Like high-concept action classics 'Speed,' 'Die Hard' and 'Run Lola Run,' the plot of 'Crank' can pretty much be summed up in a single sentence. The hook of 'Crank' is a grabber: our protagonist must keep moving at a pace that would kill a lesser man, because if his body slows down, he'll die. Sublime in its pop culture simplicity, 'Crank' is 'Speed' cubed, only in this case Keanu Reeves is the bus. And yes, the film's title has more than just the obvious meaning.
Jason Statham stars as Chev, a West Coast professional assassin working for the usual type of awful bad guys who would kill your grandmother for lunch money. Of course, Chev is one of those "nice guy" assassins who really just wants to settle down with his unknowing girlfriend Eve (Amy Smart), and is planning to go clean after "one last hit." Too bad Chev has been injected by his arch-rival Verona (Jose Pablo Cantillo) with a poison called "The Beijing Cocktail" -- which will kill him if his heart rate drops too low. With little time to stay alive, Chev enlists the aid of his friends Kaylo (Efren Ramirez) and Doc Miles (country superstar Dwight Yoakam, looking like Clint Howard) to help keep his heart pumping while he sets out to protect Eve from harm and find out who betrayed him.
'Crank' is a non-stop, 87-minute action sequence. I don't think I've ever seen a film maintain such a steady pace of action since the last hour of 'ALIENS.' The conceit is, of course, genius, because not only are we never bored, but the film doesn't slow down long enough for us to notice any flaws. The action is so absurd -- only 'The Blues Brothers' rivals 'Crank' in the total number of cop cars destroyed -- that you can't help to take it as a form of satire. Really, watching Statham smirk his way through the hilarious scene where Chev wedges his car into a moving escalator at a crowded L.A. shopping mall, then does a tap-dance up and over it, before leading yet another chase through the city streets can do nothing but leave a silly grin on your face. It's all action, with no dour seriousness and not a drop of high-brow pretension.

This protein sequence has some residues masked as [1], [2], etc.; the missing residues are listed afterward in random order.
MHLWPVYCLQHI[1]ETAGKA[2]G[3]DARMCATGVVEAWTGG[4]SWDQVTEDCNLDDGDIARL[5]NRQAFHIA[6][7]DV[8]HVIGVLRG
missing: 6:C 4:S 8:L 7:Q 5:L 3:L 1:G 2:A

Needless to say, 'Crank' really isn't about anything. It's slick, but soulless. However, everyone seems to be onboard making the same movie, so it all comes together. The filmmaking team of Mark Neveldine and Brian Taylor (who co-directed and co-wrote the screenplay) so overdo the visual gimmicks -- split-screens, jump-cut editing, animating shots and sequences with digital tricks -- that style becomes substance. The actors, too, seem to realize they are playing riffs on movie caricatures, not actual characters. Statham almost seems to be parodying his own tough-guy persona from the 'Transporter' flicks and 'Cellular.' Smart meanwhile, is wise to give her thankless girlfriend role a bit of dreamy melancholia, without ever getting in the way of what is clearly a total boys-with-toys show. I also liked the oily Cantillo, who seems to be channeling all those stereotypical '80s-era Hispanic bad guys from the "Miami Vice" TV series, flailing his arms about and going bug-eyed to the point of almost falling over into the abyss of scene-chewing.
Admittedly, I have not thought about 'Crank' one iota after seeing it. But it was all I could think about during its 87 minutes.
'Crank' was shot entirely on 1080p/24fps HD digital cameras, which makes it a natural for high-def release. Lionsgate doesn't disappoint with this 1080p/MPEG-2 encode, which looks terrific.